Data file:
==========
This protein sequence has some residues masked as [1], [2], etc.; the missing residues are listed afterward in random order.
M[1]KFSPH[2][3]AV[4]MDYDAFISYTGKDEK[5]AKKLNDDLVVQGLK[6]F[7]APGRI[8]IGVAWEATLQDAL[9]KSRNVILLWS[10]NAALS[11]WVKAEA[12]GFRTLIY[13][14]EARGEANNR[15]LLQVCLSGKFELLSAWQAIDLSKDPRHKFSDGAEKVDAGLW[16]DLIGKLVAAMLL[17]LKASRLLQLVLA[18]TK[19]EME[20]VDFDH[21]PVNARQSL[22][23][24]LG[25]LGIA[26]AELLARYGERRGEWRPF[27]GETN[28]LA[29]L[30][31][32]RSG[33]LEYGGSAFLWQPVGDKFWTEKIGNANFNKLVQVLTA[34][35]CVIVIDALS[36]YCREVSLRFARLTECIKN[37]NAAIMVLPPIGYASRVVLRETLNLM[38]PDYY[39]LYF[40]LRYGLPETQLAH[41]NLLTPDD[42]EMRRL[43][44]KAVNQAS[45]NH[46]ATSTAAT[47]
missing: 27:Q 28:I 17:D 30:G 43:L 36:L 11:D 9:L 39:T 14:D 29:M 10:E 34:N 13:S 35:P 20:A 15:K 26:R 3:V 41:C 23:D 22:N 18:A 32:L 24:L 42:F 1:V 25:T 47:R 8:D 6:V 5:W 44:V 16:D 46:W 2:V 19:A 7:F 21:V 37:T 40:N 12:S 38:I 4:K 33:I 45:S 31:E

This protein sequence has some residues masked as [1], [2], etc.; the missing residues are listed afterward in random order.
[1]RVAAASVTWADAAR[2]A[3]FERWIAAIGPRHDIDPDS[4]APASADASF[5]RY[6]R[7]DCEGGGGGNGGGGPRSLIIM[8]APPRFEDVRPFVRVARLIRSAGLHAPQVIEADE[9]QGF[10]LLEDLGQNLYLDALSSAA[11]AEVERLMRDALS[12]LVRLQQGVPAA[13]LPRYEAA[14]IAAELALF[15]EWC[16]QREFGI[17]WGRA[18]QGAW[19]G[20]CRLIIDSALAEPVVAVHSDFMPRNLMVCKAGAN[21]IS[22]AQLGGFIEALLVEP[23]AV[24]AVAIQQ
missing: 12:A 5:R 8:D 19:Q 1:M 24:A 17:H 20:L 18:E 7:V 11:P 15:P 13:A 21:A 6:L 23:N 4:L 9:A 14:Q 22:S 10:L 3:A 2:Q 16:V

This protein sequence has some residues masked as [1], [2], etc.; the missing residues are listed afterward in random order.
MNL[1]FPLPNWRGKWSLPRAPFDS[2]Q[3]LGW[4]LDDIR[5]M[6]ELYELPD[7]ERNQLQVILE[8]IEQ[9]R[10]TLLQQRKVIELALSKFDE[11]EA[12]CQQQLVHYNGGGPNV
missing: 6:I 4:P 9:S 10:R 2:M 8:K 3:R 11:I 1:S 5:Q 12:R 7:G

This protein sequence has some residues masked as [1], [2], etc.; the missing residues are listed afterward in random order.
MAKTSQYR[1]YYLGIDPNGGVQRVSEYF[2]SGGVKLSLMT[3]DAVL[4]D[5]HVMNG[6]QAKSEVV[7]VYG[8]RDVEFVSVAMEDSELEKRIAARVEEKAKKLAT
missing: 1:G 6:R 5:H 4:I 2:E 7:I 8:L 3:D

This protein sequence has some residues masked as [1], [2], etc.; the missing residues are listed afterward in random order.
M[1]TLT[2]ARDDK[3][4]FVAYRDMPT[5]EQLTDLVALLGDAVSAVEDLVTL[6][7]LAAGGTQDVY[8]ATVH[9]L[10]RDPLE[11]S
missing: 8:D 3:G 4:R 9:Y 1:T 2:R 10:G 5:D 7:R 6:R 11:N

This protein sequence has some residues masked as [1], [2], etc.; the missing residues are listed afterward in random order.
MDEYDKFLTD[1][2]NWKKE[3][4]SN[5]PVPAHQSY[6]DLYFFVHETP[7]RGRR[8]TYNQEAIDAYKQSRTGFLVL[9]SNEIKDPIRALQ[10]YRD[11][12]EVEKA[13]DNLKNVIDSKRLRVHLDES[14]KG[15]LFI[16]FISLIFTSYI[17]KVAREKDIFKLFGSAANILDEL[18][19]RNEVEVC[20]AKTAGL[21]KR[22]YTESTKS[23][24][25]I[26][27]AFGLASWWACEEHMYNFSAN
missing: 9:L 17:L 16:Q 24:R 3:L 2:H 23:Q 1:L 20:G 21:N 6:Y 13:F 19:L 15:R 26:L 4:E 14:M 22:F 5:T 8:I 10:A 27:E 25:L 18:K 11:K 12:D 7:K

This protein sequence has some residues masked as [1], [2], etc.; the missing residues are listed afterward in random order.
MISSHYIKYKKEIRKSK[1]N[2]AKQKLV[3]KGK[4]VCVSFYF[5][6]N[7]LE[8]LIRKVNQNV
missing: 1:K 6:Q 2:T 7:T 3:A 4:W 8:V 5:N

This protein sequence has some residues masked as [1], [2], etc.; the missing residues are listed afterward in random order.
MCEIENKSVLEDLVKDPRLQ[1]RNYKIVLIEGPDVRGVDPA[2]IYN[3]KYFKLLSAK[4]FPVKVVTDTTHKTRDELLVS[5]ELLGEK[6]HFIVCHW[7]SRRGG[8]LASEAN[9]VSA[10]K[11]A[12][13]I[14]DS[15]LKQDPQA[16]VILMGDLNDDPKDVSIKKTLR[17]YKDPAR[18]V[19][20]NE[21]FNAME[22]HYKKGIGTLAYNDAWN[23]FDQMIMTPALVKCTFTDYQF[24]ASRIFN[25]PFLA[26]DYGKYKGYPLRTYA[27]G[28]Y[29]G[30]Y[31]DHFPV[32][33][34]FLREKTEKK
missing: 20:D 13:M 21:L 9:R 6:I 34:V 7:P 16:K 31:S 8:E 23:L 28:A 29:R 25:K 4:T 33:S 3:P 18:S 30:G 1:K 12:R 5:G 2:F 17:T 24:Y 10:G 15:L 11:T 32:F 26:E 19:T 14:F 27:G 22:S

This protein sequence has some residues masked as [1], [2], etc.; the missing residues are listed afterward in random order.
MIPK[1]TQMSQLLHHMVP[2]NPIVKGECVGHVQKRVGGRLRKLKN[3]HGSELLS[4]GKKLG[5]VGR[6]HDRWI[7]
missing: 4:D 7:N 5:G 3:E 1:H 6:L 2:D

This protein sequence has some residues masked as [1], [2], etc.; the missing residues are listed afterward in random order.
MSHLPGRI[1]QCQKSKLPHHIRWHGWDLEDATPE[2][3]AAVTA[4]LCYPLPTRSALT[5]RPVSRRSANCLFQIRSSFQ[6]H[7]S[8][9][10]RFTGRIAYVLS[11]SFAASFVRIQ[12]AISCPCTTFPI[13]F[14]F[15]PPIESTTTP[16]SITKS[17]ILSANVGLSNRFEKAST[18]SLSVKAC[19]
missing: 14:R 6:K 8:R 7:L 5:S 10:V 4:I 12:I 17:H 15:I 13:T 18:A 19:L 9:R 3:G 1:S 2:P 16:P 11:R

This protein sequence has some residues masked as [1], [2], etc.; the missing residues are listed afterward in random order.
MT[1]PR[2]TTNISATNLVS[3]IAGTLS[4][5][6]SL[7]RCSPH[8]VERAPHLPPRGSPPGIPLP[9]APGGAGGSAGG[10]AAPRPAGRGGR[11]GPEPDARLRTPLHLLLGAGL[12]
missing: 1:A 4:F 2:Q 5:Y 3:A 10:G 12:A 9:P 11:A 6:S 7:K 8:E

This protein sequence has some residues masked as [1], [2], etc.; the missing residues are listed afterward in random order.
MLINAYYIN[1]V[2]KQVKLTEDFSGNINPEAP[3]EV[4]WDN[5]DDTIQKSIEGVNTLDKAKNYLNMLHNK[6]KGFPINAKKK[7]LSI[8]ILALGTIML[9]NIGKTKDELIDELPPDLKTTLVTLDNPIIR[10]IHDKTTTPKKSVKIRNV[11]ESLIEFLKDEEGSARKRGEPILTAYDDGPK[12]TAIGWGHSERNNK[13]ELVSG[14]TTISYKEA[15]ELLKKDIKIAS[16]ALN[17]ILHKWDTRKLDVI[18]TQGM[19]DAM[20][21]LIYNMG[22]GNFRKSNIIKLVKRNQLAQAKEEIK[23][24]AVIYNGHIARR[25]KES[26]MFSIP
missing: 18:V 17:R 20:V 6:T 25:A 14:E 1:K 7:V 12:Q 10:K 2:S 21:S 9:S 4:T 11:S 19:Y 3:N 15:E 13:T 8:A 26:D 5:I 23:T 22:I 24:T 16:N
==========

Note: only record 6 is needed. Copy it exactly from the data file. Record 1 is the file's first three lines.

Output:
This protein sequence has some residues masked as [1], [2], etc.; the missing residues are listed afterward in random order.
MDEYDKFLTD[1][2]NWKKE[3][4]SN[5]PVPAHQSY[6]DLYFFVHETP[7]RGRR[8]TYNQEAIDAYKQSRTGFLVL[9]SNEIKDPIRALQ[10]YRD[11][12]EVEKA[13]DNLKNVIDSKRLRVHLDES[14]KG[15]LFI[16]FISLIFTSYI[17]KVAREKDIFKLFGSAANILDEL[18][19]RNEVEVC[20]AKTAGL[21]KR[22]YTESTKS[23][24][25]I[26][27]AFGLASWWACEEHMYNFSAN
missing: 9:L 17:L 16:Q 24:R 3:L 2:H 23:Q 1:L 20:G 21:N 6:Y 13:F 19:L 15:R 26:L 4:E 14:M 22:F 5:T 8:I 10:A 27:E 25:L 18:K 11:K 12:D 7:K